Laser Enables Inexpensive Elemental Analysis

New Laser Enables Inexpensive but Flexible Elemental Analysis

Laser induced breakdown spectroscopy, or LIBS, is a type of atomic emission spectroscopy. LIBS operates by focusing the laser onto a small area at the surface of the specimen; when the laser is discharged it ablates (vaporizes) a very small amount of material, in the range of nanograms to picograms, which generates a plasma plume with temperatures in excess of 10,000 K. There is a short delay of approximately 10 µs while the plasma cools before the characteristic atomic emission lines of the elements can be observed, making necessary a shutter delay on the detector.

LIBS can analyze solids, liquids and gases and can return results rapidly with very little damage to the sample. LIBS requires minimal sample preparation and due to the fact that such a small amount of material is consumed during the LIBS process, the technique is considered essentially non-destructive. LIBS is a very rapid technique giving results within seconds, making it particularly useful for high volume analyses or on-line industrial monitoring. LIBS is an entirely optical technique and requires only optical access to the specimen. Fiber and telescopic optics can be employed to allow for remote analyses, unlike analytical tools that require samples to be brought to the lab.

The image shows two versions of passively Q-switched lasers. The larger laser nearer the top of the photo is an end-pumped excitation laser and the laser nearer the bottom is a side-pumped version used for LIBS analysis. At the top of the photo is the power supply.

When taking a measurement with LIBS, the output of a pulsed laser is directed either onto the surface of a solid or focused into a fluid such as air or water. When the laser strikes the surface of the solid or is focused within the fluid a spark is produced. If you gather some of the light from the spark and analyze it by breaking it up into its individual wavelengths then you can determine what elements were in the spark and their concentration within the sample. Although a LIBS measurement system can offer a relatively low-cost and highly versatile sampling modality, it is plagued by its requirements for precise control of laser pulses in conjunction with precise timing of the optical spectrometer. Current LIBS systems use actively Q-switched lasers, due to their precision timing. Q-switching uses an attenuator in the laser resonance cavity that acts as a shutter. In an actively Q-switched laser an input signal is used to control the laser output and to time the measurement within the spectrometer. Passively Q-switched lasers do not have a highly precise timing signal, making them unsuitable for LIBS to those in the art. However, if you develop a way to either independently measure the output timing of the laser and use this information to control a timing and measurement system then the cost of a LIBS measurement system can be reduced significantly.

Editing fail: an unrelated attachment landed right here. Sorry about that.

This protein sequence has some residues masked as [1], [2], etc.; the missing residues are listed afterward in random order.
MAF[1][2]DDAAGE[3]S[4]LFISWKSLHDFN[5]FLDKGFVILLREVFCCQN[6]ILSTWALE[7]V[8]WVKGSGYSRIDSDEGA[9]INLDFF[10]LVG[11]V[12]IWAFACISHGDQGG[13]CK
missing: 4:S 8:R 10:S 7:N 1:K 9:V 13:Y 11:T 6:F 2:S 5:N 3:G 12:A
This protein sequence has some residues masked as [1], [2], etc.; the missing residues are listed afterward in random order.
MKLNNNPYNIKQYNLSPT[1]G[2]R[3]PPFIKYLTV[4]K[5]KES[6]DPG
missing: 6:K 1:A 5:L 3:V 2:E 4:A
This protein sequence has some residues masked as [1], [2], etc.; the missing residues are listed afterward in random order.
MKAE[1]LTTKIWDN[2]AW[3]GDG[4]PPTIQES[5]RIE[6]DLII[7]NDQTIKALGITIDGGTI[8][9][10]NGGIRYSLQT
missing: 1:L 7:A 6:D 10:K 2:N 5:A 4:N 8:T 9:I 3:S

LIBS systems are used for many applications. NETL scientists have invented a method that simplifies the current state-of-the-art LIBS systems while also reducing the component cost and complexity while maintaining measurement integrity. The precise timing and control between the laser and the spectrometer detector is the key to producing the best possible data with a LIBS system. Traditionally, an actively Q-switched laser was used because the time between the initiation of the Q-switch and the opening of the shutter of the detector are fairly simple and well known. This invention provides the same degree of precision timing as the actively Q-switched output but with fewer components and a lower cost laser system. This is accomplished by detecting the output of the passively q-switched laser and directing a signal to a timer so that after a prescribed amount of time the shutter of the spectrometer is opened, just as it is in the traditional system. 

This invention will allow for precise control with fewer control lines and less expensive parts. The laser can be miniaturized into a monolithic optical unit while still providing sufficient output to produce laser sparks. The laser can be pumped with a bank of diode lasers or a vertical-cavity surface-emitting laser (VCSEL) to maintain good mode and output beam quality. The use of the passively q-switched laser will reduce system cost by thousands of dollars. 

This invention can also be used to report the output pulse energy of the laser system to the LIBS analysis system. Maintaining consistent output pulse energy levels and/or at least accurately reporting the variations can help reduce errors within the LIBS analysis process. The measurement of Q-switch delay can also be used to calibrate and report output pulse energy. 

Contact: Dustin McIntyre

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